Once the hub of the civil rights movement the Auburn Historic District has suffered from lack of investment and abandonment for past two decades. Through our Social Justice and Design studio project we devised the idea of creating puzzle booklets help increase the engagement at the local museums amongst kids.
Being the African American’s Civil Rights Movements the Auburn the area is rich in historical heritage. It is right in the center of downtown Atlanta, the neighborhood, however, is losing signs of its past prosperity and glamor. Many historical buildings of great significance have suffered from poor maintenance and risked being torn down.
Our Challenge
Develop strategies that aim at reviving historical significance of the area keeping in ming social justice and media theories. My teammates ​​​were Aditya Anupam & Sarah Baik. 
My role
• I conducted research by making weekly site visits with my team to understand the project space. 
•  Ideated on developing concepts through each stage of the project and helped translated these insights into design for our poster 
• I worked heavily on the Interaction concepts of developing the format of the questions and the final visual language of the booklet design using Adobe Illustrator.
Final Outcome
Three downloadable and usable puzzle books that can be used at Auburn Avenue Civil Rights themeLegacy theme and Artifacts. Aimed at children between the ages of 7 to 13.
Interviews, Need Identification, Interaction Flow, Product Conceptualization, Visual Design, User testing
brain storming & IDEATION
1st Idea: Creating points of interaction with historic architecture
Through our frequent research visits we observed many old historic buildings in the area and we decided that we wanted to bring attention to these forgotten historical buildings of Auburn Avenue. 
We  built a framework to intrigue visitors to interact with the buildings. 
1. Initiation by a small token like a parking pass or a bill that people would receive at Auburn. 
2. Maintenance by creating curiosity with a clue or an incentive for the visitor to find the historical building as part of the clue and thus embark on a puzzle solving journey while learning about the historical buildings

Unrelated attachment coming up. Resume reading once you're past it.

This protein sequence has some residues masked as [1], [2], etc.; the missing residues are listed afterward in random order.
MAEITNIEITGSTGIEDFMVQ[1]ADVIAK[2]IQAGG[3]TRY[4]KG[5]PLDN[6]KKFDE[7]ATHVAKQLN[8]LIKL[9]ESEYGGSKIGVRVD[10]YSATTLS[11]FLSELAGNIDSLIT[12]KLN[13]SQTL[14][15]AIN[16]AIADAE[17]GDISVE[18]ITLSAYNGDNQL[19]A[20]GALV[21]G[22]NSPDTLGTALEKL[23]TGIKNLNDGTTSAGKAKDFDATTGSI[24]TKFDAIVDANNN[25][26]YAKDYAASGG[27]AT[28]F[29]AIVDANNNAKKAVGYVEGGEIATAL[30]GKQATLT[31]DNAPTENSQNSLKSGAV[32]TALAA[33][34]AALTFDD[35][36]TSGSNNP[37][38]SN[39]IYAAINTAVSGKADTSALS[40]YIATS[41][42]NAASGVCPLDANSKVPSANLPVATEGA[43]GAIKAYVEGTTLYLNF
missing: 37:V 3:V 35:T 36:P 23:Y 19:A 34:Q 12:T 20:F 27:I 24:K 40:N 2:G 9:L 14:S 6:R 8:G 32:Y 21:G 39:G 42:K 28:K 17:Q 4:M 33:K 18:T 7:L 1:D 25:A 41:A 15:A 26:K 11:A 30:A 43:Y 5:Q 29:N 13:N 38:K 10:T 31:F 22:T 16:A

3. Leave taking upon finding the building they would be rewarded by a memento and maybe find the next clue to another artifact on Auburn Ave
We used the infographic below to pitch our first idea
Prototyping the puzzle pieces to get feedback from our peers
The main feedback
From this stage of our project we learn't that our idea wasn’t focused on a "clear audience", and reduced the motivation of visitors to find our about the historical significance of the Auburn down to winning prizes or collecting mementos. It didn't help build any authentic interest or excitement about the place.
Going back to the drawing board 
To create a more meaningful experience we engaged more with social justice thinking as it related to the design of both digital and nondigital technologies. We closely examined how each of our ideas fostered or inhibited social justice, empowered or repressed people.
Building empathy for the situation and fact finding
1. Consulted area and historic experts at Auburn Public Library
2. Interviewed curators of Madame CJ Walker museum, Civil rights center staff
3. Reading literature of Social Justice by  
4. Contemporary competitive analysis
New audience and Focus 
On our third consecutive research visit to Auburn we noticed school groups pull up to the MLK Visitor Center and also to the King center. We decided to observe this school group to see how the children were interacting with the exhibits at the museum. Soon, it was clear to see that the children were distracted and bored by the museum. Their initial interest in the museum dwindled by the time they has finished the first floor. We though about how we could use our skills to help improve their experience at the museum.
Problem Definition
“How can we engage kids on their trip to the MLK National Historic site on Auburn Ave?”